The Martian by Andy Weir is brilliant. That’s one word I try not to overuse or water down—brilliant. This novel earns it.
It’s the story of an astronaut, Mark Watney, a member of the Ares III mission to explore Mars, who gets stranded on Mars when the rest of his crew abandons the planet and believes him dead. On his own in an environment lethal to life, Watney must find a way to survive with only the equipment and supplies left behind. If he can survive, he also needs to find a way to get back home…
This xkcd comic sums it up perfectly:
There’s an age-old formula for how to structure compelling stories: “First act—Get your hero up a tree; second act—throw rocks at him; third act—get him down.” The Martian is a master class in how to throw bigger and bigger rocks, and drive a character farther and farther up the tree. The stakes and the suspense just keep building. The worst-case scenario just keeps getting worse.
Mr. Weir spins a tremendously engrossing story. But the real key to this novel is that it attains a level of hyper-realism almost unmatched in the SF genre.
It’s difficult for me to find the right words to describe how much I love this book. I would rather shoot myself in the foot than have to choose between The Martian and Ready Player One (my other favorite novel from the past couple of years).
And then I’d hobble off with The Martian.
RP1 is a near-perfect ode to the nerd and geek culture that I grew up in and belong to. But I’ve always been a scientist at heart, and The Martian, more than anything else, is a book written for scientists. It’s an ode to engineers and the people who figure out how to make stuff work.
RP1 is a book written for my people. The Martian is a book written for me.
It even has my sense of humor. I have the sense of humor of a well-educated, intelligent, and dirty-minded 12-year-old. That’s Mark Watney’s sense of humor in a nutshell.
So The Martian shares my love of science, my love of space, my love of exploration, and delights in the same sort of juvenile snarky jokes I do. All wrapped up in a suspenseful story of extreme survival.
The only thing it’s missing for it to be fully me-in-book-form is a strong dose of philosophy. This is actually something other people have noted about this book (and also, now, about the movie): None of the characters in this story indulge in big picture, “What does it all mean?” reflections. At no point does the story flirt with any sort of spirituality or larger philosophical implications. This is something which sets it apart from most other stranded / left behind / survival stories.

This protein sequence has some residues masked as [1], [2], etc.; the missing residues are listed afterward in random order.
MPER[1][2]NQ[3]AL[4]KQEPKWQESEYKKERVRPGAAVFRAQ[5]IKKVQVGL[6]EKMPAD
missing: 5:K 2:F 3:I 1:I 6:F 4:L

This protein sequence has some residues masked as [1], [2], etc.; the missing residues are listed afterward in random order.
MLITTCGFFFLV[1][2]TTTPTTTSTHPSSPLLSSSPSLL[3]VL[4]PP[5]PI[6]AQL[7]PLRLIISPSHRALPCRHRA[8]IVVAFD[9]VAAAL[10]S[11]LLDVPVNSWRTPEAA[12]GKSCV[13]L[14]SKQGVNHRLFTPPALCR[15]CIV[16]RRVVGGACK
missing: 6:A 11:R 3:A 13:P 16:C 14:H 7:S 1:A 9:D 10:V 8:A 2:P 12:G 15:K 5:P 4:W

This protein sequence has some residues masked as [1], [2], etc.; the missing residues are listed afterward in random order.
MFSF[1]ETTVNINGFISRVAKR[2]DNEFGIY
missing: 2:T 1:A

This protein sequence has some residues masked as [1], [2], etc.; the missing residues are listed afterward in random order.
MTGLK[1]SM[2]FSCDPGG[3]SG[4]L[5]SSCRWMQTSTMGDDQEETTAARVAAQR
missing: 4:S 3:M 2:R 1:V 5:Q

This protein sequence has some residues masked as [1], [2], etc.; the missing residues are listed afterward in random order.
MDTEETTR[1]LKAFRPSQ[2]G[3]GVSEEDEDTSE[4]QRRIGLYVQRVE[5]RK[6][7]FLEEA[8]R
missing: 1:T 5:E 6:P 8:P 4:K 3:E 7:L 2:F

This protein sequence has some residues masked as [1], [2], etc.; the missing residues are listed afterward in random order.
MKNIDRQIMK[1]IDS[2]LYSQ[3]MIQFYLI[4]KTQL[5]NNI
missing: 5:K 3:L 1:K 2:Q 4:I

This is also what makes the character of Mark Watney completely believable to me. Watney is an engineer and a practical scientist. He deals with his situation the way an engineer and a scientist would. He faces each challenge as it arises and deals with it as best he can. Survival occupies all of his attention and energy.
All of the characters in this book are scientists and engineers (plus one media relations person). They all deal with their jobs accordingly. Shoe-horning philosophical musings or existential crises into a book populated by these characters would ring false. Mr. Weir knows scientists and engineers well. He knows how they think, how they approach the world, what makes them tick. He nails it with this story.
There’s only one slightly sour note in the book and it’s minor. There’s a perspective shift at the very end which is awkward and unnecessary.
The book is divided into three different narrative threads which interweave each other:
- Watney on Mars;
- NASA back on Earth;
- Watney’s crewmates on the ship, Hermes, headed home to Earth.
Watney’s story is told in the first person, as a personal log he’s keeping of his ordeal. The parts with NASA and the rest of the Ares III mission crew are told in the third person, as a more conventional narrative.
The shifts between these first and third person perspectives are necessary. The first person perspective emphasizes Watney’s solitude. It heightens the intimacy and the sense of isolation, thereby raising the stakes of his situation. In contrast, the third person perspective captures the team effort undertaken by NASA and Watney’s crewmates to rescue him.
The book concludes, though, with a couple of pages that are written differently than all that precede them: the story focuses back on Watney, but from a third person perspective. It’s the only time third person narration is used to tell any part of Watney’s story thread.
It’s awkward. It’s a strange shift to encounter right at the very end. I think I understand why Mr. Weir chose to write the ending this way but I don’t think it works, and I don’t believe it’s necessary.
However, this is such a minor hiccup in an otherwise stellar novel that I can’t bring myself to hold it against him.
After I finished The Martian, I felt as though I’d been waiting for this book ever since Kim Stanley Robinson wrote his genre-defining Mars Trilogy. That it fills a need I hadn’t even realized I had. Robinson’s work marks the moment in SF when stories about Mars could no longer be Burroughs- or Bradbury-esque fantasias. After Robinson, writers had to deal with Mars using up-to-date, hard science. As we’ve explored Mars in more depth and detail, as our understanding of the planet has become more granular, it stands to reason that our stories about Mars become more intimate, more personal, and even more realistic.
Perhaps it was inevitable that a novel like The Martian would come along to take the crown as the reigning standard for Mars stories.
Inevitable or not, I’m very happy that it did.
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